Income Taxation of Trusts and Estates
The taxable income of an estate or trust is reduced by the distribution deduction for
amounts distributed, and the beneficiary reports these amounts as gross income.
The estate or
trust pays tax only on amounts retained, less the personal exemption. p. C:14-4.
The opportunity for income tax savings from using trusts is limited because of the
compressed rate schedules and because of the reduced tax rate on dividends, a common type of
income for trusts.
Non-tax reasons for creating trusts still exist, however, including providing for
expert management, assuring that assets are preserved, and reducing probate costs.
Section 641(b) provides that taxable income of estates and trusts is computed in the same
manner as for individuals unless Part I of Subchapter J provides a rule to the contrary. Among the
major differences are a smaller personal exemption deduction and a much more compressed rate
schedule for fiduciaries.
Also, fiduciaries receive a distribution deduction and have no ceiling on
deductible charitable contributions.
Often the trustee cannot distribute principal, or can do so only in limited circumstances.
Many trust instruments mandate that all of the income and/or nothing but income (meaning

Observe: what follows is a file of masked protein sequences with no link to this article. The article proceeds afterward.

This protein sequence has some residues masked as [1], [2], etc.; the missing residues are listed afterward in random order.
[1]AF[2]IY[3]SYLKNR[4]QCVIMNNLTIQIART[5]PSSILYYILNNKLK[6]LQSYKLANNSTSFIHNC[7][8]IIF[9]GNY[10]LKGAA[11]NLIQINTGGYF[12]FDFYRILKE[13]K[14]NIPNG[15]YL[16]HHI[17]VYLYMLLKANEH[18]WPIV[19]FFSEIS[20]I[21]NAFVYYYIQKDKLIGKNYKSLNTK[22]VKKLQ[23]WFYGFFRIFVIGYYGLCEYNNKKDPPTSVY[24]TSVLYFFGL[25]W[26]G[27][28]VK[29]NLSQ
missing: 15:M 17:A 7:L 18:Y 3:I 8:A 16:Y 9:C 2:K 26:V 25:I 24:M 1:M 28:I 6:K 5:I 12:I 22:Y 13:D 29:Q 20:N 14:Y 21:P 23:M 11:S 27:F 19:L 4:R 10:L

income in the accounting, not tax, context) be distributed annually.
Thus, the categorization of a
receipt, gain, expenditure, or loss item as principal or income often affects the dollar amount that
the beneficiary can receive.
pp. C:14-4 and C:14-5.
Under the Uniform Act (1962 version), common examples of principal include the gain
(plus return of capital) upon the disposition of an asset owned by the fiduciary.
examples of income include dividends, interest, and rents.
pp. C:14-5 and C:14-6 and Topic
Review C:14-1 (p. C:14-7).
In general, state law controls; however, if provisions in a trust instrument provide for a
different allocation, the provisions in the trust instrument prevail over state law.
Irene will not receive a distribution equal to the amount of the gain.
Uniform Act, the gain is not classified as income for fiduciary accounting purposes, and Irene is
entitled to receive only income.
pp. C:14-5 and C:14-6.
The gain is retained by the trust for ultimate distribution to Beth, and the trust pays the tax
on the gain.
The tax is imposed in the year of the sale.
pp. C:14-5 and C:14-6.